Osteoporosis is a metabolic bone disorder in which bone tissue breaks down, making the bone become increasingly fragile, leading to an increasing risk of a bone fracture. It is a “silent disease,” since there are no warning signs or symptoms until fractures occur. In the United States alone, an estimated 1.5 million bone fractures each year are attributed to low bone density.
Women are most at risk, with 80% of osteoporosis affecting females. Osteoporosis – and osteopenia, a less severe form of low bone density) – can affect people of all ages but becomes more likely as we age.
Bone loss in adolescence and early adulthood can be a result of a failure to attain peak bone mineral density, and accelerated bone loss may be particularly noted around menopause and in later years. Many factors, including diet and the lack of proper exercise, contribute to bone loss during these periods.
It can also occur as a result of numerous underlying conditions, many of which are often not readily apparent during the course of a doctor visit. Therefore, laboratory testing, including serum and urine studies, is helpful in determining possible secondary causes.
Many studies have shown that calcium and vitamin D is an essential nutrient for bone health. The amount of calcium that individuals need varies, but adults typically require about 1,200 to 1,500 milligrams daily. It is especially important that growing teenage girls to get adequate calcium in their diets, in order to prevent osteoporosis later in age. Every day, approximately 10,000 milligrams of calcium move in and out of the skeleton to renew and repair the bone. Food remains the best source of calcium, but some people may need to get additional calcium by taking supplements.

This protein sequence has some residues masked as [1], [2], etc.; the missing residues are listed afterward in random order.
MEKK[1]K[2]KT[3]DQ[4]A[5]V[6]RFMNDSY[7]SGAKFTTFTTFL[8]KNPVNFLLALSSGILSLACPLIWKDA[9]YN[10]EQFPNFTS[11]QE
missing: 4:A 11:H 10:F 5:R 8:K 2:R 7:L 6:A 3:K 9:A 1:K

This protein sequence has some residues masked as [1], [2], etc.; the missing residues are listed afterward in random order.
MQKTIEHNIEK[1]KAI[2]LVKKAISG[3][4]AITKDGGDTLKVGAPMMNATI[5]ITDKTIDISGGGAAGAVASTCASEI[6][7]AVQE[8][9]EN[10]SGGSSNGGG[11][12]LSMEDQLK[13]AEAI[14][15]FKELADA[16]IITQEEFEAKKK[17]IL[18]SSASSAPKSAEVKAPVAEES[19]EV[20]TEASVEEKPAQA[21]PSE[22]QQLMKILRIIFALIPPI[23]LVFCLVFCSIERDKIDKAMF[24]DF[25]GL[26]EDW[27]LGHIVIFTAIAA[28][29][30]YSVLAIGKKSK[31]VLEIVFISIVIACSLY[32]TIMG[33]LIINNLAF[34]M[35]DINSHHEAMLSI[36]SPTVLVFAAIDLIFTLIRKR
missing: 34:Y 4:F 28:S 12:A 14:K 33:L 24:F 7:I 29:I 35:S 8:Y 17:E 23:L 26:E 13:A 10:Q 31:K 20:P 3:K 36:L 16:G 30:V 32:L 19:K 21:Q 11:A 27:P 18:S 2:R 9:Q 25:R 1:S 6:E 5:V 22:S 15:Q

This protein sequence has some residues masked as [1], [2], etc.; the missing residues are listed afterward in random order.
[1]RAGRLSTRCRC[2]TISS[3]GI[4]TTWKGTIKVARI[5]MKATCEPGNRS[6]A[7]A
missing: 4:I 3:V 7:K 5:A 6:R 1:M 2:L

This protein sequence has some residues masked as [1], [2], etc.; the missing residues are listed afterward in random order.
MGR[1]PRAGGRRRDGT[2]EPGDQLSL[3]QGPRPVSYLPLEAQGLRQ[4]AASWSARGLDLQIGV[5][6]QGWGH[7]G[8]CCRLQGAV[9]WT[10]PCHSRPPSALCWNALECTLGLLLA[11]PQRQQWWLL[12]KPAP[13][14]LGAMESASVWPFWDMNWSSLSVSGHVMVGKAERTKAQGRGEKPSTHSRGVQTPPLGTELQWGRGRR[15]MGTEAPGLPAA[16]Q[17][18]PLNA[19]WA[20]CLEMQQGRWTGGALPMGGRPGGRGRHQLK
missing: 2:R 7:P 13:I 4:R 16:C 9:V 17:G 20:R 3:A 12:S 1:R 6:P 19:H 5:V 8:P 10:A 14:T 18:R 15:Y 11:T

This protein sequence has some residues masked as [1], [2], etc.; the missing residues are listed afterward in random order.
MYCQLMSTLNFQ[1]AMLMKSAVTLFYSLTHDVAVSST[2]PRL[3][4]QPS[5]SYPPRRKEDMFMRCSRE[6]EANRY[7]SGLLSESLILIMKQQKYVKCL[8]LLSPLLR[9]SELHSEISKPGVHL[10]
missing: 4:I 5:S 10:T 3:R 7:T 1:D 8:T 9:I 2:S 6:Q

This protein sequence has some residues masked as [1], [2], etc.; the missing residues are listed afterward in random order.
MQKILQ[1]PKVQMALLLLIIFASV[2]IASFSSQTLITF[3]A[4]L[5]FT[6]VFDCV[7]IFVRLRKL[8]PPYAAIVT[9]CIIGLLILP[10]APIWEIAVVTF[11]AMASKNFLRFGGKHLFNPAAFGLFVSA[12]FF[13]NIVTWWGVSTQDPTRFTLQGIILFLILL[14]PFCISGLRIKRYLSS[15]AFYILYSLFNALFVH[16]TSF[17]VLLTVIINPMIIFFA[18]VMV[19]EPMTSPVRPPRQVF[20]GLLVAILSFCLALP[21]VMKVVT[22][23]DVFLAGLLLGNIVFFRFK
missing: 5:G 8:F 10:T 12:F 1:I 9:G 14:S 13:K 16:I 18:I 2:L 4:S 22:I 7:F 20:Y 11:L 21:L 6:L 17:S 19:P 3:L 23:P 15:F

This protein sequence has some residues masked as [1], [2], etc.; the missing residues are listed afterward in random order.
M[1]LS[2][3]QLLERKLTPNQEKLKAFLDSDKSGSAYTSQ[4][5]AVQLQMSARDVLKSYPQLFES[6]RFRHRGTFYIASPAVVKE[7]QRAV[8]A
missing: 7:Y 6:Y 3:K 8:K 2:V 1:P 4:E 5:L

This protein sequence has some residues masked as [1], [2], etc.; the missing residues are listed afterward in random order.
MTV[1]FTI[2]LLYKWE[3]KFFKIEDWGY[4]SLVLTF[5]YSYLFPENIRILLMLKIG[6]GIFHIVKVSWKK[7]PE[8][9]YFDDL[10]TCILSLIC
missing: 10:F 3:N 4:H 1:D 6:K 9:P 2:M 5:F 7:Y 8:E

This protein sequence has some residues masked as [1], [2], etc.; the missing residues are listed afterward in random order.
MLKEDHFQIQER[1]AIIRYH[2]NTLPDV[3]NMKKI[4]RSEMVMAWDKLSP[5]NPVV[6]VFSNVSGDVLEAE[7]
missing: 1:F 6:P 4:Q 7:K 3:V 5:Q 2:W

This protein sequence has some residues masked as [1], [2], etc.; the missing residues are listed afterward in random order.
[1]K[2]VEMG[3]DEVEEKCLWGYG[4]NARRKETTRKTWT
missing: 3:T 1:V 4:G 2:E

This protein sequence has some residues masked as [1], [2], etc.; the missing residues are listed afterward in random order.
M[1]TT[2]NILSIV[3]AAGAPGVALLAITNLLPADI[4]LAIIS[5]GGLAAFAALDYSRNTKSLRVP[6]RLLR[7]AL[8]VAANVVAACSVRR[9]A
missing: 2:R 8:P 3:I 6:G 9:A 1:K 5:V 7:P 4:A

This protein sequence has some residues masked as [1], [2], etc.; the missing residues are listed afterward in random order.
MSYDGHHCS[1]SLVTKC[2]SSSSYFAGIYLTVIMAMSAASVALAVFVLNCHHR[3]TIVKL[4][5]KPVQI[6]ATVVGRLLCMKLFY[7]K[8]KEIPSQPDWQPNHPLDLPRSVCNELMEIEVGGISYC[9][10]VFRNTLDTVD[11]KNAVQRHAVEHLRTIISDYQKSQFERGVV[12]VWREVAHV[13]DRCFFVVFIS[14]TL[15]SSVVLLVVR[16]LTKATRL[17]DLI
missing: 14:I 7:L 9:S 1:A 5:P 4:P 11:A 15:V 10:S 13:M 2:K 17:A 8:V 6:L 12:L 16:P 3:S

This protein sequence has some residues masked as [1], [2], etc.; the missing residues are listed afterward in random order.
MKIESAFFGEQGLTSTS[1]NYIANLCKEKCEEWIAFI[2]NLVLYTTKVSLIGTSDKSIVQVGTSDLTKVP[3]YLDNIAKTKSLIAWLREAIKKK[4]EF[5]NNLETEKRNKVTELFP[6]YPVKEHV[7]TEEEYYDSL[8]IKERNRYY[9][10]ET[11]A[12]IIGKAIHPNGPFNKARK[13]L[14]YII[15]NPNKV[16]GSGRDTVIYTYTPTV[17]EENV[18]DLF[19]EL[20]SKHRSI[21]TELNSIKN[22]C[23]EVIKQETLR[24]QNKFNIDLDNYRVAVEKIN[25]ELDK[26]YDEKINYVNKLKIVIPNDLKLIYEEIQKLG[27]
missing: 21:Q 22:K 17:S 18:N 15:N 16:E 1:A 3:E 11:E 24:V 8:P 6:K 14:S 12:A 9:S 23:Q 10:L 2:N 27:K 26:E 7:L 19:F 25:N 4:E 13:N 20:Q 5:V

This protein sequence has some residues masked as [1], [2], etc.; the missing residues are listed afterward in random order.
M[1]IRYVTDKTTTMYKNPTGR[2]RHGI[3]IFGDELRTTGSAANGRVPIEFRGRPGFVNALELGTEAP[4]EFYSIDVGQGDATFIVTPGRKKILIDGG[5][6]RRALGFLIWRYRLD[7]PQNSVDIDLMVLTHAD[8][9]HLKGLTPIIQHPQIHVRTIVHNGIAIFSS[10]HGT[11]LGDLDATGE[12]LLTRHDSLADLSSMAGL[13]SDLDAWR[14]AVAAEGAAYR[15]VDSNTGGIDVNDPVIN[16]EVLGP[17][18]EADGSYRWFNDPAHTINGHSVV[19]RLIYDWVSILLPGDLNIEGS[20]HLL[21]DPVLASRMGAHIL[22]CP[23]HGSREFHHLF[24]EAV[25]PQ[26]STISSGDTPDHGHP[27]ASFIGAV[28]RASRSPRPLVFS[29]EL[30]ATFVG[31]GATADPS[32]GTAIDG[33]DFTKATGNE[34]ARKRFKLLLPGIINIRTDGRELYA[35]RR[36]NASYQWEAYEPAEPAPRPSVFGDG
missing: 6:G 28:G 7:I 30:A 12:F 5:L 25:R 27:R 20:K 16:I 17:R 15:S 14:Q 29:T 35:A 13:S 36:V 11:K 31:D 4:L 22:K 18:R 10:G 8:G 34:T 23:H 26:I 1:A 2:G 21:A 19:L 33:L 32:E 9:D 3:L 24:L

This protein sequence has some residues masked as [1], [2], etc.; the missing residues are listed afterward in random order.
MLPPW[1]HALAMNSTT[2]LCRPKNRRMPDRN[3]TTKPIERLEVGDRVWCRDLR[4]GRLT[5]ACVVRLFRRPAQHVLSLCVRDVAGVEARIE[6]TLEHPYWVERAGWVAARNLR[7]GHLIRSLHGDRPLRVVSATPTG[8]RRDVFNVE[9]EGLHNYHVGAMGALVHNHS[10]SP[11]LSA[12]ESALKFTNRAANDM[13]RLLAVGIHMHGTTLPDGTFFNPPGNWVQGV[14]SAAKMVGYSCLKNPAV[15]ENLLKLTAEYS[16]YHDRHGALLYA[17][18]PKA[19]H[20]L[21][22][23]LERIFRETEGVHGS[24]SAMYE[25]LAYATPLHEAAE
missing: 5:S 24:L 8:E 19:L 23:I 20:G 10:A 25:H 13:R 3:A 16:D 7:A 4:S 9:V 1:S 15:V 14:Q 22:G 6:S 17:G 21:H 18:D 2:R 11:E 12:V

Also crucial for good bone health is:
A DXA ("dexa") bone mineral density test will help your doctor determine whether or not you have osteoporosis. In addition, a blood and urine test will rule out underlying conditions and medical concerns.
Along with continuing the lifestyle involved in preventing osteoporosis such as healthy eating, calcium and vitamin D supplements and limiting risky behavior, your doctor might suggest special medications to increase bone mineral density. The most important goal is to lower risk of fracture. If needed, your doctor will explain the risks and benefits of the various medications offered and work with you on deciding what's best.
For more information, contact the Osteoporosis and Metabolic Bone Health Center at HSS, which was founded to help prevent and treat osteoporosis, and explore the content below.
Learn more about osteoporosis in the articles below.
The below articles provide information on ways that diet, nutrition, excercise and more may help you avoid getting osteoporosis as you age.
Learn about medical and nonmedical methods to halt and reverse bone loss, and reduce the risk of fractures (broken bones) as you grow older.
People who have chronic autoimmune conditions such as lupus are especially at risk for osteoporosis. Learn more below.
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